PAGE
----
Let’s face it. Lakes are creepy.

But they’re amateur freshwater villains compared to silent, sliding rivers. My children play beside and fish in the Bulkley River, one that has claimed many lives on its sweep to Prince Rupert. There are countless stories of fishermen slipping off its treacherous rocks; a mother’s nightmares lurk beneath the mercury sheen of its water.

There is a story of a woman parking on the river bank across the road from a pay phone. Leaving her sleeping two-year-old in the back seat to make a short call, she returned minutes later to find his footprints on the other side of the car, leading to the edge of the ice.

They never found him.

I remember reading another story of a man, helpless, watching his young son slip off a bridge into a river just east of here. He, too, was lost.

I know these sound like stories invented by nervous mothers to frighten children into obedience. But they were reported in the local paper; they are not parents’ imagined terrors. No imaginings can outdo what really happens.

So I clutch my children’s hands as we stand and peer off bridges and cliffs into the river to see spawning salmon. And, as they grow older, I try to swallow my fear and recreate the same waterside peace my mom gave to me. One spring day I had to walk away as their father stood with them on a bridge throwing stones into the creek far below – walk away with my hands shoved deep into pockets to keep from grabbing them, pulling them from the edge.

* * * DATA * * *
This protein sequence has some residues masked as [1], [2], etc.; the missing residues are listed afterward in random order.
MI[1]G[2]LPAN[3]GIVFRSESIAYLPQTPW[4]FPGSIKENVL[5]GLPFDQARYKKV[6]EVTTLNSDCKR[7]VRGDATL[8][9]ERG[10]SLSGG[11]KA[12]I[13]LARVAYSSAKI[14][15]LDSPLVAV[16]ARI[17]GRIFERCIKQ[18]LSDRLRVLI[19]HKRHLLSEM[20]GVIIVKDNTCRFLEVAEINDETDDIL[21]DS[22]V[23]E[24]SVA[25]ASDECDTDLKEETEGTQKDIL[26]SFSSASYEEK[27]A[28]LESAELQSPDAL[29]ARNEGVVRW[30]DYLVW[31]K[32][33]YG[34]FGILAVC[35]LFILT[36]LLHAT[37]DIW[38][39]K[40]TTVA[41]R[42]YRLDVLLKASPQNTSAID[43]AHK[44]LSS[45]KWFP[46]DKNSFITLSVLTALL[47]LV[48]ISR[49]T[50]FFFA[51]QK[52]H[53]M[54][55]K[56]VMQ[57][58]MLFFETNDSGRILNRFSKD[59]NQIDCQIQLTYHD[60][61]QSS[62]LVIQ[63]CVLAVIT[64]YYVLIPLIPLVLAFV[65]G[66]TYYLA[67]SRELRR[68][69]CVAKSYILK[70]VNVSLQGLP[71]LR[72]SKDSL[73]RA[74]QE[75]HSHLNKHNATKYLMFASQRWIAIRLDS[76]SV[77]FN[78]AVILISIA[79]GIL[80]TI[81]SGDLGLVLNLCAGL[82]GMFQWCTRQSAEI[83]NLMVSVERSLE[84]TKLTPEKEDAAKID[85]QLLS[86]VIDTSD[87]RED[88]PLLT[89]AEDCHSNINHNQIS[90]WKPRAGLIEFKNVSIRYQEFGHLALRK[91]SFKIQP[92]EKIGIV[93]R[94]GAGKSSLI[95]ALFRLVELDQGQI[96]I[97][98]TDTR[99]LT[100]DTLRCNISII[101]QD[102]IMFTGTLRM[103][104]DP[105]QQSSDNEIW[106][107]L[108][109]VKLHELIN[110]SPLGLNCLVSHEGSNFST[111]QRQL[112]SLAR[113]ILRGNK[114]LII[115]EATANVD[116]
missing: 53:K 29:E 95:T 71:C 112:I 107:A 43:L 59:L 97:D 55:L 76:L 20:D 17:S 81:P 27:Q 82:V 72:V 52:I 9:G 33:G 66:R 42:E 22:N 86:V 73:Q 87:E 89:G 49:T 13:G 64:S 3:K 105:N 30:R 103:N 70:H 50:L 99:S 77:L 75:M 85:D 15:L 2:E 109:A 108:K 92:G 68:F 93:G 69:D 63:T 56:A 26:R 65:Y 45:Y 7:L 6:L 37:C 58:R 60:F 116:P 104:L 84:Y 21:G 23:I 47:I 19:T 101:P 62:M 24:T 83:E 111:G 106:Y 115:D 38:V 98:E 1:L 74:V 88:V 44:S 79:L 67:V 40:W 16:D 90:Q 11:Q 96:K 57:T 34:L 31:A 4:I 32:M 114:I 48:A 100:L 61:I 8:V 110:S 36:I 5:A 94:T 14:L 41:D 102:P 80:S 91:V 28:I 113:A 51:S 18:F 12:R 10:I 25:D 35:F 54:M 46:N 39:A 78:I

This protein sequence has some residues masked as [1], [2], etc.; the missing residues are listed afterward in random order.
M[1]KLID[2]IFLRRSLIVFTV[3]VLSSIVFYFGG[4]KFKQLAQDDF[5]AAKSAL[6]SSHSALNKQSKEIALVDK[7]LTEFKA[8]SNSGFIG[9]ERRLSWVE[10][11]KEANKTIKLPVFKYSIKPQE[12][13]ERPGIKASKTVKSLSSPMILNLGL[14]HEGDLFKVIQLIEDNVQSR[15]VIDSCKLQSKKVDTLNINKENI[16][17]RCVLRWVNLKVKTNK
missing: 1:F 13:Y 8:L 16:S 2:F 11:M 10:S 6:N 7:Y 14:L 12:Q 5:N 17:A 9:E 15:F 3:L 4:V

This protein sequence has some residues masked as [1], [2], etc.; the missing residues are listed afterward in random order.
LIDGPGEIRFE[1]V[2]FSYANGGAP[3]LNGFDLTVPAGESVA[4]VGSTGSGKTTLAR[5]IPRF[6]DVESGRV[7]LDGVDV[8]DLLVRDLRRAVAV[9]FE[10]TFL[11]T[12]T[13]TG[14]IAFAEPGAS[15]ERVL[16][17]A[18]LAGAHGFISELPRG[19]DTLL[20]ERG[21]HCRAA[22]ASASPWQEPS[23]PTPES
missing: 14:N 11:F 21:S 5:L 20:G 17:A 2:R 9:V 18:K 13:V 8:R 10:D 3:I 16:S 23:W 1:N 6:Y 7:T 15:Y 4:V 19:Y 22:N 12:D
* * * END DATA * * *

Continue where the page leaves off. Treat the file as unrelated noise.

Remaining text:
You see, lakes are bad enough, but I’ve had no practice with real rivers, no practice at all. Powell River, the town, has no seriously moving water. There were only two bridges I can recall, both over rivers dammed to produce hydroelectricity for the pulp and paper mill. One spanned the memory of Powell River itself, swallowed between the dam above the mill and the brooding lake. The other crossed the shrivelled remnants of Eagle River on the south end of the forty miles of highway between Lund and the ferry out of town, the boundaries of our restlessness. Eagle River drained a chain of lakes filled with ghostly trees, erect and dead in the water.